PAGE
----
Tornado Outbreak

I am posting late this week. It has been a wild ride in the HWT. The convection initiation desk has been active and Tuesday was no exception. The threat for a tornado outbreak was clear. The questions we faced for forecasting the initiation of storms were:
1. What time would the first storms form?
2. Where would they be?
3. How many episodes would there be?

This last question requires a little explanation. We always struggle with the criteria that denotes convection initiation. Likewise we struggle with how to define the multiple areas and multiple times at which deep moist convection initiates. This type of problem is “eliminated” when you issue a product for a long enough time period. Take the convective outlook for example. Since the risk is defined for the entire convective day you can account for the uncertainty in time by drawing a larger risk area and subsequently refining it. But as you narrow down your time window (from 1 day to 3 hours or even 1 hour) the problems can become significant.

In our case, the issue for the day was compounded because the dryline placement in the models was significantly east of the observed position by the time we started making our forecast. We attempted to account for this fact and as such had to adopt to a feature relative perspective of CI along the dryline. However, the mental picture you are assembling of the CI process (location, timing, number of episodes, number of storms) is tied not just to the boundaries you are considering, but the presumed environment in which they will form.

The feature relative environment then would necessarily be in error because we simply do not have enough observations to account for the model error. We did realize that shallow moisture, which was shown on morning soundings, was not going to be the environment in which our storms formed. Surface dew points were higher and staying near 68 in the warm sector. We later confirmed this with soundings at LMN which showed the moist layer increase in depth with time.

So we knew we had two areas of initial storm formation, one in the panhandle of OK and into KS along the cold front to the west and triple point to the east. The other area was along the dryline in OK and TX. We had to decide how far south storms would initiate. As we figuring all of this out, we had to look at the current satellite imagery since that was the only tool which was accounting for the correct dryline placement and estimate how far east it might travel, or mix out to in order to make the forecast.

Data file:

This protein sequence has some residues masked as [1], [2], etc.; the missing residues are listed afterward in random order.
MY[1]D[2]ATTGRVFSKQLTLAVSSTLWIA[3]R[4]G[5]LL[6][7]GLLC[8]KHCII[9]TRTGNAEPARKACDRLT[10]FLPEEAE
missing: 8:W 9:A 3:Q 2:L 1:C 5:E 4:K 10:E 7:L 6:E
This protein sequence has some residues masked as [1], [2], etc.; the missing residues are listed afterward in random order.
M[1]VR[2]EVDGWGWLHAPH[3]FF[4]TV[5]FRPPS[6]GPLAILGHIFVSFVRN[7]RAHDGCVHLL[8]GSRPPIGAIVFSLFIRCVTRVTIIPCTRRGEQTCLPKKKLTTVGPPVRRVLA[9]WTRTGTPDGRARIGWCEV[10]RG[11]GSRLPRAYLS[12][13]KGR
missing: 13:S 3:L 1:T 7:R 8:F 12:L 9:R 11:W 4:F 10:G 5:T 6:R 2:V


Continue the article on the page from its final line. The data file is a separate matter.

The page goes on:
Sure enough, the warm sector had multiple cloud streets ahead of the dryline. Our 4km model suite is not really capable of resolving cloud streets but we still needed to make our forecast roughly 1-2 hours before CI. So in a sense we were not making a forecast as much as we were making a longer more uncertain nowcast (probably not abnormal given the inherent unpredictability of warm season convection). Most people put the first storm in KS and would end up being quite accurate in placement. Some of us went ahead of the dryline in west central OK and were also correct.

There was one more episode in southern OK and then another in TX later on. This case will require some careful analysis to verify the forecast, other than subjective assessments. Today we got to see some of the potential objective methods via DTC, showing MODE plots of this case. The object identification of reflectivity via neighborhood and also merging and matching were quite interesting and should foster vigorous discussion.

Last but not least, the number of models we interrogated continued to increase, yet we were feeling confident in understanding this wide variety of models using all of the visualization tools including the more rapid web-based plots, and the use of the sub-hourly convectively active fields. We are getting quite good at distilling information from this very large dataset. There are so many opportunities for quantifying model skill that we will be busy for a long time.

It was interesting to be under the threat of tornadoes and to be in the forecast path of them. It was quite a day, especially since the remnant of the hook echo moved over Norman showering debris over the area picked up from the Goldsby Tornado. The NWC was roughly 3-5 miles away from the dissipation point of that Tornado.

When seeing is believing

The HWT is examining some fairly sophisticated model simulations over a big domain. One question that frequently arises is: Can we trust the model over here if it is wrong over there?